A Network Associates
                              Executive White Paper

Proactive Solutions to
the Five Most Critical...
P R O A C T I V E                S O L U T I O N S               T O       N E T W O R K I N G                  P R O B L ...
N E T W O R K   A S S O C I AT E S

    The Challenge of Managing Networks

          As a network management professio...
P R O A C T I V E     S O L U T I O N S   T O   N E T W O R K I N G     P R O B L E M S

• Difficulty deploying new clie...
N E T W O R K   A S S O C I AT E S

                                                         Proactive Solutions to You...
P R O A C T I V E     S O L U T I O N S       T O   N E T W O R K I N G         P R O B L E M S

• To monitor applicati...
N E T W O R K   A S S O C I AT E S

                                                                Before approving th...
P R O A C T I V E     S O L U T I O N S     T O   N E T W O R K I N G        P R O B L E M S

     Upon completing the ...
N E T W O R K   A S S O C I AT E S

                                                                       • Use distri...
P R O A C T I V E    S O L U T I O N S     T O    N E T W O R K I N G       P R O B L E M S

     By also deploying Net...
N E T W O R K   A S S O C I AT E S

          Or the problem may be the result of the complex end-to-end interaction of...
P R O A C T I V E      S O L U T I O N S    T O   N E T W O R K I N G                                         P R O B L E ...
N E T W O R K   A S S O C I AT E S

                                                        • Use expert systems, which...
P R O A C T I V E     S O L U T I O N S     T O      N E T W O R K I N G     P R O B L E M S

The benefits of using a ce...
N E T W O R K   A S S O C I AT E S

                                                                 • Measure and trac...
P R O A C T I V E      S O L U T I O N S     T O    N E T W O R K I N G      P R O B L E M S

     In another case, a t...
N E T W O R K   A S S O C I AT E S

     What Network Managers Require
          For more than 10 years, Network Associ...
For more information on products, services, and support,
contact your authorized Network Associates sales representative

Upcoming SlideShare
Loading in …5

Proactive Solutions to the Five Most Critical Networking Problems


Published on

1 Like
  • Be the first to comment

No Downloads
Total views
On SlideShare
From Embeds
Number of Embeds
Embeds 0
No embeds

No notes for slide

Proactive Solutions to the Five Most Critical Networking Problems

  1. 1. A Network Associates Executive White Paper Proactive Solutions to the Five Most Critical Networking Problems 20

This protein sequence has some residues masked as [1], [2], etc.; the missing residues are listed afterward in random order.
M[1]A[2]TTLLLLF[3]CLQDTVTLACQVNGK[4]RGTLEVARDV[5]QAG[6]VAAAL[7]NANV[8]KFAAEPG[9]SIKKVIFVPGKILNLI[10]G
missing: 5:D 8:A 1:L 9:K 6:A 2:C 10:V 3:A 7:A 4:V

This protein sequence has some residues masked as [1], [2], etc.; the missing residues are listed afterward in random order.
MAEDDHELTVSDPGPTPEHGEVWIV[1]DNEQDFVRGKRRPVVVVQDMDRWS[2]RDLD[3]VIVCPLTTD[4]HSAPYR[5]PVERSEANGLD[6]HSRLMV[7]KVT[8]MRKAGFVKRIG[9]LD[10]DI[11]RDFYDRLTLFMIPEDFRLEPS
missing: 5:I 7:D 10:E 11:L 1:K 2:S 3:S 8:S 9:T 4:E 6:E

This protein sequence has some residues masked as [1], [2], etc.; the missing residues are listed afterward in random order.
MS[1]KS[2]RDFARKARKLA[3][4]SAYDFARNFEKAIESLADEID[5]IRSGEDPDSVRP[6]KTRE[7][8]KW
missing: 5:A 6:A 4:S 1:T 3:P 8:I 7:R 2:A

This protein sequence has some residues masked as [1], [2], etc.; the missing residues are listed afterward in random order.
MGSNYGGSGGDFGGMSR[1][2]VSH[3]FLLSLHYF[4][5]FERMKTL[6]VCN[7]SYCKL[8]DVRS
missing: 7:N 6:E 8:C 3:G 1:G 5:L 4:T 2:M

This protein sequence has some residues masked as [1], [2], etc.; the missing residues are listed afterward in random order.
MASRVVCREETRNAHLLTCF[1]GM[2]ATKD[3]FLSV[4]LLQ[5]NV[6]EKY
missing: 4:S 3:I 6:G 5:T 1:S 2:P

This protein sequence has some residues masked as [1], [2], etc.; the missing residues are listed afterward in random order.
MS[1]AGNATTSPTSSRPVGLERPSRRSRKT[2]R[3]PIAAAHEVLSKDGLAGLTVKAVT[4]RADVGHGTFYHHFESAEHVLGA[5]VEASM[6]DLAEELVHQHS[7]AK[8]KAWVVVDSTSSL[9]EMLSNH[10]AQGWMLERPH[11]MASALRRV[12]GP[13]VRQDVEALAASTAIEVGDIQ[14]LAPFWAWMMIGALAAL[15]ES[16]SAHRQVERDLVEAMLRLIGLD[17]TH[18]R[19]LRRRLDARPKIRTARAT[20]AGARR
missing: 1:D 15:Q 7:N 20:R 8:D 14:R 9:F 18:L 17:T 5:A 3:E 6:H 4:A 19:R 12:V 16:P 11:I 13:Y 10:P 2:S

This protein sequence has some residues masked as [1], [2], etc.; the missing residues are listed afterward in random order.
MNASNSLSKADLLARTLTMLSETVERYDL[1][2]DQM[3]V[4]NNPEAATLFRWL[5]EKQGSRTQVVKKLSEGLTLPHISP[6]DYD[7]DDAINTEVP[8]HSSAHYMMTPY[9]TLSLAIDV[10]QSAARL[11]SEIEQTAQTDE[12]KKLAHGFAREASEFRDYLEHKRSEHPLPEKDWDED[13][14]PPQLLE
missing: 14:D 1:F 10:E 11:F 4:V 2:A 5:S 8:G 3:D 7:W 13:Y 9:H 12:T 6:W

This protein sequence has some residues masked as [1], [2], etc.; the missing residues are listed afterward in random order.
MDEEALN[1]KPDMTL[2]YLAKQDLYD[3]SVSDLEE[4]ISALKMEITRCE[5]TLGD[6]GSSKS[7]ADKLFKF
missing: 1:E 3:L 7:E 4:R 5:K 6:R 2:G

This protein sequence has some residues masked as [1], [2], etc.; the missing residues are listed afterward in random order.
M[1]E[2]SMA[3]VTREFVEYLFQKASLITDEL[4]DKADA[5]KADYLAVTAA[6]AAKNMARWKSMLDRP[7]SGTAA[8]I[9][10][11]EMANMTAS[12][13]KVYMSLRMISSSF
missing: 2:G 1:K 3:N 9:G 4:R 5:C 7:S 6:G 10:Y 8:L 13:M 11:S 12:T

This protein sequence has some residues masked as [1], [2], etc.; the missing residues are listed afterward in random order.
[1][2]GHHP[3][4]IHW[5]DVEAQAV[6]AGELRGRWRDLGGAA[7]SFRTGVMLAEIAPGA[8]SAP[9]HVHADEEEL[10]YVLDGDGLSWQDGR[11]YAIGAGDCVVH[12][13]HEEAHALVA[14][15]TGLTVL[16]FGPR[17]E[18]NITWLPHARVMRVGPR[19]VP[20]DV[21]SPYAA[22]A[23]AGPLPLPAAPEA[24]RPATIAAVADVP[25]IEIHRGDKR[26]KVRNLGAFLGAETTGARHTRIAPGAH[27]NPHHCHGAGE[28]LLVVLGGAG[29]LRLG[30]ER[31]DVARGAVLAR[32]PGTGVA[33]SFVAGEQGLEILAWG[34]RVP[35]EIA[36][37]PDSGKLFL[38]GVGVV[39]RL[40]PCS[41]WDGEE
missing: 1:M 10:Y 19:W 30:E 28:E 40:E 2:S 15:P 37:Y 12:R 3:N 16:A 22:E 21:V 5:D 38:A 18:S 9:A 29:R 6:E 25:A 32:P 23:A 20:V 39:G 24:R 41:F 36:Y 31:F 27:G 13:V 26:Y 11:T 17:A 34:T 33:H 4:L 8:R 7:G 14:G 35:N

2. 2. P R O A C T I V E S O L U T I O N S T O N E T W O R K I N G P R O B L E M S Table of Contents The Challenge of Managing Networks ........................................................................ 2 Proactive Versus Reactive Solutions ......................................................................2 This White Paper Can Help...................................................................................2 The First Steps ............................................................................................................... 3 Proactive Solutions to Your Most Important Network Management Problems ......................................................................... 4 Problem #1—New Client/Server Application Deployments...................................... 4 Case Study: Deploying a New Client/Server Application .................................. 5 Case Study: Migration to Client/Server ............................................................... 6 Problem #2—Migrating to New Technologies............................................................ 7 Case Study: Simplifying Migration to New Technologies .................................. 8 Problem #3—Poor Network Performance .................................................................. 9 Case Study: Improving Network Performance.................................................. 10 Problem #4—Not Enough Staff ................................................................................. 11 Case Study: Maximizing Existing Resources ..................................................... 12 Problem #5—Network Downtime............................................................................. 13 Case Study: Reducing Downtime....................................................................... 14 What Network Managers Require.............................................................................. 16 Network Associates Can Help .................................................................................... 16 The information in this guide has been provided by Network Associates, Inc. To the best knowledge of Network Associates, Inc., these companies offer the types of products described. These companies are solely responsible for their software, distribution, and support services. Network Associates, Inc. disclaims any and all liabilities for and makes no warranties, expressed or implied, with respect to these products, including, without limitation, the implied warranties of merchantability and fitness for a particular purpose. Distribution of these products, or information concerning these products, does not constitute Network Associates, Inc. endorsement of the products, the companies, or support services. Product information is subject to change without notice. 1